Westpac sees strong economic growth in Australia this year, but storm clouds are on the horizon

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In its recent Statement on Monetary Policy, the Reserve Bank of Australia said economic growth was likely to rebound in the years ahead, pushing aside the shock 0.5% GDP contraction in the September quarter last year that it said was largely driven by temporary factors.

If the latest Westpac-MI Leading Index is anything to go by, that assessment appears to be on the money for the moment.

The indice’s six-month annualised growth rate — which indicates the likely pace of economic activity relative to trend looking three to nine months into the future — came in at 1.3% in January, down fractionally on the 1.36% level in December.

Despite the fall, at 1.3%, it still points to strong economic growth in the middle parts of 2017, and well above the levels that deemed to be around historic norms.

Source: Westpac

“This marks the sixth consecutive month where the growth rate in the index is at or above trend,” said Bill Evans, chief economist at Westpac.

“The run of above or at trend readings is signalling a better outlook for the first half of 2017.

“In particular, whereas over the September–November period the index had been losing momentum, albeit still in positive territory, the December and January results represent a very strong rebound.”

While an impressive boost, and one that bodes well for economic growth in 2017, Evans says that the improvement was driven by a “narrow group” of the survey components, and largely reflected offshore rather than domestic factors.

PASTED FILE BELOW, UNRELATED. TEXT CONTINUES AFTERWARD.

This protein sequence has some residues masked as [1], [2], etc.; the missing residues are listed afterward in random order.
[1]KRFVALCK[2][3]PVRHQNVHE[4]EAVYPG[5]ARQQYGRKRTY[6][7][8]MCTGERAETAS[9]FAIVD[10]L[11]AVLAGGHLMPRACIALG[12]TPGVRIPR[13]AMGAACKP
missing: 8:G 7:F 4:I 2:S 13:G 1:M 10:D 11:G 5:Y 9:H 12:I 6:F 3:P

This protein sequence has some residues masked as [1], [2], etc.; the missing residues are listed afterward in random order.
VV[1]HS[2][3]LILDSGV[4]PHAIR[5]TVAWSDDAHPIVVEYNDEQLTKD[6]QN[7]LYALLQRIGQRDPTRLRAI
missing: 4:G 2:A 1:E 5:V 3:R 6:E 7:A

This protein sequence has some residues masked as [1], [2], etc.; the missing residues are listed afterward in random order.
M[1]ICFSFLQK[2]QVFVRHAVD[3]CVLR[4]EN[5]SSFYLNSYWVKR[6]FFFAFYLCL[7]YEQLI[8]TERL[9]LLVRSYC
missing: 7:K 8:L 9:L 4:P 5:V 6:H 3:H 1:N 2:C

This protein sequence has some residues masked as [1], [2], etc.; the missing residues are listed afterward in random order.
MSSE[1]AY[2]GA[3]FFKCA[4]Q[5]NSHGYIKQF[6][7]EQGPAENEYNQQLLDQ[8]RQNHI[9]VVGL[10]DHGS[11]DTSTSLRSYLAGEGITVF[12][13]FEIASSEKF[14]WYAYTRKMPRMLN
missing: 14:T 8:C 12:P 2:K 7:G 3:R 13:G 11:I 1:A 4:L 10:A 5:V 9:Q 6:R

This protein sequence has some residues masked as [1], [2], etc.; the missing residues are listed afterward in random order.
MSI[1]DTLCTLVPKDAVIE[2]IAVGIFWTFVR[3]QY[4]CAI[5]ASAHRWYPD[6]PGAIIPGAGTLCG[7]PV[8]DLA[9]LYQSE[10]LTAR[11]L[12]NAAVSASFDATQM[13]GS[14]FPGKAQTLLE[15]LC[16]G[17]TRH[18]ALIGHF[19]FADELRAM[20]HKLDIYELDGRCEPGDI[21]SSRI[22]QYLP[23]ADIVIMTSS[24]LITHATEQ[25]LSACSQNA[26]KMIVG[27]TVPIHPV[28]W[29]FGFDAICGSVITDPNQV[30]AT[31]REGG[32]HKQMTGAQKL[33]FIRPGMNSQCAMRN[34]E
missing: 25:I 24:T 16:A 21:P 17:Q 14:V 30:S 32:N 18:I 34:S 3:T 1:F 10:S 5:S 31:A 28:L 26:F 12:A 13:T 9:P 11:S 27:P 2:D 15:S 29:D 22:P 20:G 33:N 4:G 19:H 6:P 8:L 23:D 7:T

“The key drivers of that improvement have been rising commodity prices (0.82 percentage points), the steepening of the yield curve (0.51 percentage points), average monthly hours worked (0.38 percentage points) and US industrial production (0.01 percentage points),” he said.

On the other hand, he said there was a considerable drag from the ASX 200 (–0.29 percentage points), dwelling approvals (–0.25 percentage points), the Westpac–MI Unemployment Expectations index (–0.14 percentage points) and Westpac-MI Consumer Sentiment Expectations Index (–0.01 percentage points).

So most of the factors that have drove the improvement have been linked to the global economy, helping to override weakness in the indices domestic components.

Despite the narrow nature of the improvement — something that warrants caution — Evans says that he agrees with the RBA’s forecasts for GDP growth of 3% growth in 2017, noting that the “growth rate is above trend and consistent with the positive leads from the index over the last six months”.

However, while he agrees with the RBA’s short-term forecasts, that optimism doesn’t extend beyond the current calendar year.

“Certainly we have more concerns for growth beyond 2017. Prospects for growth in 2018 look discouraging,” says Evans.

“Housing construction is likely to be contracting through 2018 while export growth will slow and the terms of trade are likely to be falling, slowing nominal income growth.

“Prospects for an offsetting boost from household spending and business investment are not encouraging,” he adds.

So while 2017 looks like it will be warm and sunny, the storm clouds, in Evans’ view, are building on the horizon.

Despite those potential downside threats, Evans says that Australian interest rates will remain on hold through 2017 and 2018. He also says a substantial correction to the Australian dollar will provide considerable relief for growth prospects in 2019.

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